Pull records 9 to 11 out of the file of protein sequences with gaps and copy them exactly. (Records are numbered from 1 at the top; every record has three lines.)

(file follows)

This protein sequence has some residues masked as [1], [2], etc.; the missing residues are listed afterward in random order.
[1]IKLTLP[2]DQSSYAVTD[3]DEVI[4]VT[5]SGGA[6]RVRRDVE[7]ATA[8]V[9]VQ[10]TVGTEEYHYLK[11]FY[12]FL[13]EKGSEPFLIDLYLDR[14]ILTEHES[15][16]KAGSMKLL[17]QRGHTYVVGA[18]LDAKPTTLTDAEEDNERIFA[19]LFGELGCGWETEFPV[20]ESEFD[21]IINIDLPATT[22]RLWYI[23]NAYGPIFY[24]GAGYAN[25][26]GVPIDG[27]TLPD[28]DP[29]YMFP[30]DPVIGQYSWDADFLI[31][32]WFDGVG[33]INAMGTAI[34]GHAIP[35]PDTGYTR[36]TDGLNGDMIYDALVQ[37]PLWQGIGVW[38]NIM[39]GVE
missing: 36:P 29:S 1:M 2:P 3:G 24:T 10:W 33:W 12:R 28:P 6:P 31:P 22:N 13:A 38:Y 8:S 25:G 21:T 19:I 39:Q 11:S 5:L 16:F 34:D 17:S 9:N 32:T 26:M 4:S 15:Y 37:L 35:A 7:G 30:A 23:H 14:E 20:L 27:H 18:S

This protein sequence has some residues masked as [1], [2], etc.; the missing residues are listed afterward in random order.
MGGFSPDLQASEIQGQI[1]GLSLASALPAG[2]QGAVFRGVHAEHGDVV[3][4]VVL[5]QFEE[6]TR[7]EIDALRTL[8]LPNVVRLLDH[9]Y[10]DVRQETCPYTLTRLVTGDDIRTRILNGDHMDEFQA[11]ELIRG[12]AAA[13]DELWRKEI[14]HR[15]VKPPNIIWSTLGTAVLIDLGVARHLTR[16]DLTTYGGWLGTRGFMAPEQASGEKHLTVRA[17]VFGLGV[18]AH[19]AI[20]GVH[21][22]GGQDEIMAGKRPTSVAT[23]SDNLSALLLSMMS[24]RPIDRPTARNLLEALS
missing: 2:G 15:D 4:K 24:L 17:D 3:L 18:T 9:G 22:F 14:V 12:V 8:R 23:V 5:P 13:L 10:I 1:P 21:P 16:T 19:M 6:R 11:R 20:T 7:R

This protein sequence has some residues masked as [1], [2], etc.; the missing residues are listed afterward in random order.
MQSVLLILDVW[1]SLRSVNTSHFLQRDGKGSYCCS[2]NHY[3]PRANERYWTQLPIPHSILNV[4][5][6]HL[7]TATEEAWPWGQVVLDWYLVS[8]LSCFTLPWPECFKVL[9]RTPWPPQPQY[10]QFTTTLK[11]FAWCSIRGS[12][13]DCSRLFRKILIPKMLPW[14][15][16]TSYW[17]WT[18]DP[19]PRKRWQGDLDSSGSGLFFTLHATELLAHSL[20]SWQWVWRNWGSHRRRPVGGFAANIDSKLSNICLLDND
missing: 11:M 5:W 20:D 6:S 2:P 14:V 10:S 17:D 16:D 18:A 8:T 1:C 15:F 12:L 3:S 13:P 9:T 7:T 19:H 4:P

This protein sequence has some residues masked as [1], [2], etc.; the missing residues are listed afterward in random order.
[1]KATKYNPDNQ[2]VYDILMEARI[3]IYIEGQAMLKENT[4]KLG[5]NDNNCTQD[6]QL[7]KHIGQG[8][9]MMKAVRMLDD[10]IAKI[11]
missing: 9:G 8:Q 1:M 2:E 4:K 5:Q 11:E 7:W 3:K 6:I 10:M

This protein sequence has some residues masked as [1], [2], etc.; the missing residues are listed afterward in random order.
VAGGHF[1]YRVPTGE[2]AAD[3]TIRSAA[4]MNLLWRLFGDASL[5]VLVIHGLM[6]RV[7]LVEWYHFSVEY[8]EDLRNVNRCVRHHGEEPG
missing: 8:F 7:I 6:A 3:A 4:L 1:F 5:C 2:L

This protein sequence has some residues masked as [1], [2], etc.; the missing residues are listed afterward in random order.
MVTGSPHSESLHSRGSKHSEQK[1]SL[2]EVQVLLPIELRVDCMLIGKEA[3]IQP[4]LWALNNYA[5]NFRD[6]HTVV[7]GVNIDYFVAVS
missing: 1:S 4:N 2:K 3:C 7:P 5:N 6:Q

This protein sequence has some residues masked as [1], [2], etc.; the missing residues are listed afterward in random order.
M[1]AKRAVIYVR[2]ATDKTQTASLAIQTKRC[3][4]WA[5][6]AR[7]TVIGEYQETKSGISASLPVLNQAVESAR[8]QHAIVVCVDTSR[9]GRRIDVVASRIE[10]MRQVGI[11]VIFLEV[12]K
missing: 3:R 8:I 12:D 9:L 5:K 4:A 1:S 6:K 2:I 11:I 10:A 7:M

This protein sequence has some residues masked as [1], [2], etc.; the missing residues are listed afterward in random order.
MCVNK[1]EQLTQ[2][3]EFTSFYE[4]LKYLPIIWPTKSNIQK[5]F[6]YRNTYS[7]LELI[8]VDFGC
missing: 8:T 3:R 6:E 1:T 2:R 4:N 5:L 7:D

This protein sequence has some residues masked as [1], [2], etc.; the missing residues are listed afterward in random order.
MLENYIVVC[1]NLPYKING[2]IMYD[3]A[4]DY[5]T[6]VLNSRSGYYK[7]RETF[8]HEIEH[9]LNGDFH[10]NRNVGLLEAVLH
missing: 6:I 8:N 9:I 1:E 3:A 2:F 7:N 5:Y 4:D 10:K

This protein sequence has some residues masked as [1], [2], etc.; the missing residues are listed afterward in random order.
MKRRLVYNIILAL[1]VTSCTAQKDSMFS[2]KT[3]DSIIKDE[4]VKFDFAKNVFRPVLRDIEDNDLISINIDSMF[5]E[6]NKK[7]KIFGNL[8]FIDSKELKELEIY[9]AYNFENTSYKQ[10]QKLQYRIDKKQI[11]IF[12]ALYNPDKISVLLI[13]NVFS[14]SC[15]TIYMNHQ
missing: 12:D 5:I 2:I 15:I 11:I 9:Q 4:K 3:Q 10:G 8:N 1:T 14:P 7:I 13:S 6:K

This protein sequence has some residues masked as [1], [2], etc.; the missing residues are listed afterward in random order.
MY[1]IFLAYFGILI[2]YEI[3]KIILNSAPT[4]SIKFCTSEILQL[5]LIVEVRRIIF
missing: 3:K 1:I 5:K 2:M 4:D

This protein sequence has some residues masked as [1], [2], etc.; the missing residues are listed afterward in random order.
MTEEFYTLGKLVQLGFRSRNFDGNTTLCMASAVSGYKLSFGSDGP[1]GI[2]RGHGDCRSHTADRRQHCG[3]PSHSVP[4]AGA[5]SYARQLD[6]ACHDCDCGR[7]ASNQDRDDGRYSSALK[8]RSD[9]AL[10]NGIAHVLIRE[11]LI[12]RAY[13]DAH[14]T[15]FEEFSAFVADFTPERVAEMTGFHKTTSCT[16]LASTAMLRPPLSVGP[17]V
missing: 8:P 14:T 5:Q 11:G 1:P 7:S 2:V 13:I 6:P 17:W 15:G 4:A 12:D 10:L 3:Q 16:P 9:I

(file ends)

This protein sequence has some residues masked as [1], [2], etc.; the missing residues are listed afterward in random order.
MLENYIVVC[1]NLPYKING[2]IMYD[3]A[4]DY[5]T[6]VLNSRSGYYK[7]RETF[8]HEIEH[9]LNGDFH[10]NRNVGLLEAVLH
missing: 6:I 8:N 9:I 1:E 3:A 2:F 7:N 5:Y 4:D 10:K

This protein sequence has some residues masked as [1], [2], etc.; the missing residues are listed afterward in random order.
MKRRLVYNIILAL[1]VTSCTAQKDSMFS[2]KT[3]DSIIKDE[4]VKFDFAKNVFRPVLRDIEDNDLISINIDSMF[5]E[6]NKK[7]KIFGNL[8]FIDSKELKELEIY[9]AYNFENTSYKQ[10]QKLQYRIDKKQI[11]IF[12]ALYNPDKISVLLI[13]NVFS[14]SC[15]TIYMNHQ
missing: 12:D 5:I 2:I 15:I 11:I 9:Q 4:K 3:Q 10:G 8:N 1:T 14:P 7:I 13:S 6:K

This protein sequence has some residues masked as [1], [2], etc.; the missing residues are listed afterward in random order.
MY[1]IFLAYFGILI[2]YEI[3]KIILNSAPT[4]SIKFCTSEILQL[5]LIVEVRRIIF
missing: 3:K 1:I 5:K 2:M 4:D